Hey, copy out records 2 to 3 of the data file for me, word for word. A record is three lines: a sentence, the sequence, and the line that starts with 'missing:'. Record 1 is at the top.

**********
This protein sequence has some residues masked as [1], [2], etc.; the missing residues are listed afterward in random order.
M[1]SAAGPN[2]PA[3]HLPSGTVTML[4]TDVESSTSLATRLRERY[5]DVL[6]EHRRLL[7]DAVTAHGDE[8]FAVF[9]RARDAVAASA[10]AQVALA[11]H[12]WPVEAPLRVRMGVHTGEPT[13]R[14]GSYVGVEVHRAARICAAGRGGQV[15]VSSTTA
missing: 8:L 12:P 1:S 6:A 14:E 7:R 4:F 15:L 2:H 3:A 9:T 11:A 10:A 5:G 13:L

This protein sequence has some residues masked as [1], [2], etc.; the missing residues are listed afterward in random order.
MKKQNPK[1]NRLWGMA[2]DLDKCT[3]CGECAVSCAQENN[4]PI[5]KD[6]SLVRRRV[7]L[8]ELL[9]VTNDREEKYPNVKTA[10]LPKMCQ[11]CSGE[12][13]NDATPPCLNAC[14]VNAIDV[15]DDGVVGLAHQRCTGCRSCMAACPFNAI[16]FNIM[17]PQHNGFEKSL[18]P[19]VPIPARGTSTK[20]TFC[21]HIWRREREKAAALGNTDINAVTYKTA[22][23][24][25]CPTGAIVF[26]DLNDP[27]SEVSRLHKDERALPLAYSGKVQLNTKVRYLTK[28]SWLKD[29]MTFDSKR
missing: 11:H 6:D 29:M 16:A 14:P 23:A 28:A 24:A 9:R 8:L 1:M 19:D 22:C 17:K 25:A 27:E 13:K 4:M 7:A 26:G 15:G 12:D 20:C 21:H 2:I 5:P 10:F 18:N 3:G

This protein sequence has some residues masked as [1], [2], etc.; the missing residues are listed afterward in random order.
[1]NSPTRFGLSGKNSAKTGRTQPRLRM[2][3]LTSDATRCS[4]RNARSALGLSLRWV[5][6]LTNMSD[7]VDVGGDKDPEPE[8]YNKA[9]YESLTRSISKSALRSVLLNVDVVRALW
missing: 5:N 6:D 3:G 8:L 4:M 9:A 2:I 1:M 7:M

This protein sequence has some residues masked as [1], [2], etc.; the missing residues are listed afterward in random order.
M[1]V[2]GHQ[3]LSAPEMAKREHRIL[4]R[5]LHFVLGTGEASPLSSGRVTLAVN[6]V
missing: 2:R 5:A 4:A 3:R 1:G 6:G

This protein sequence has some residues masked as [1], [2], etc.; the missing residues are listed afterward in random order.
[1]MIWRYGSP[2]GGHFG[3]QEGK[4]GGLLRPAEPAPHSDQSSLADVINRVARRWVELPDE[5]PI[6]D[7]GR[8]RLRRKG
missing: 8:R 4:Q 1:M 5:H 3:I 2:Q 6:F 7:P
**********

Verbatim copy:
This protein sequence has some residues masked as [1], [2], etc.; the missing residues are listed afterward in random order.
MKKQNPK[1]NRLWGMA[2]DLDKCT[3]CGECAVSCAQENN[4]PI[5]KD[6]SLVRRRV[7]L[8]ELL[9]VTNDREEKYPNVKTA[10]LPKMCQ[11]CSGE[12][13]NDATPPCLNAC[14]VNAIDV[15]DDGVVGLAHQRCTGCRSCMAACPFNAI[16]FNIM[17]PQHNGFEKSL[18]P[19]VPIPARGTSTK[20]TFC[21]HIWRREREKAAALGNTDINAVTYKTA[22][23][24][25]CPTGAIVF[26]DLNDP[27]SEVSRLHKDERALPLAYSGKVQLNTKVRYLTK[28]SWLKD[29]MTFDSKR
missing: 11:H 6:D 29:M 16:A 14:P 23:A 28:A 24:A 9:R 8:L 1:M 19:D 22:C 17:K 25:A 27:E 13:K 4:M 7:A 26:G 15:G 12:D 20:C 21:H 2:I 5:P 10:F 18:N 3:G

This protein sequence has some residues masked as [1], [2], etc.; the missing residues are listed afterward in random order.
[1]NSPTRFGLSGKNSAKTGRTQPRLRM[2][3]LTSDATRCS[4]RNARSALGLSLRWV[5][6]LTNMSD[7]VDVGGDKDPEPE[8]YNKA[9]YESLTRSISKSALRSVLLNVDVVRALW
missing: 5:N 6:D 3:G 8:L 4:M 9:A 2:I 1:M 7:M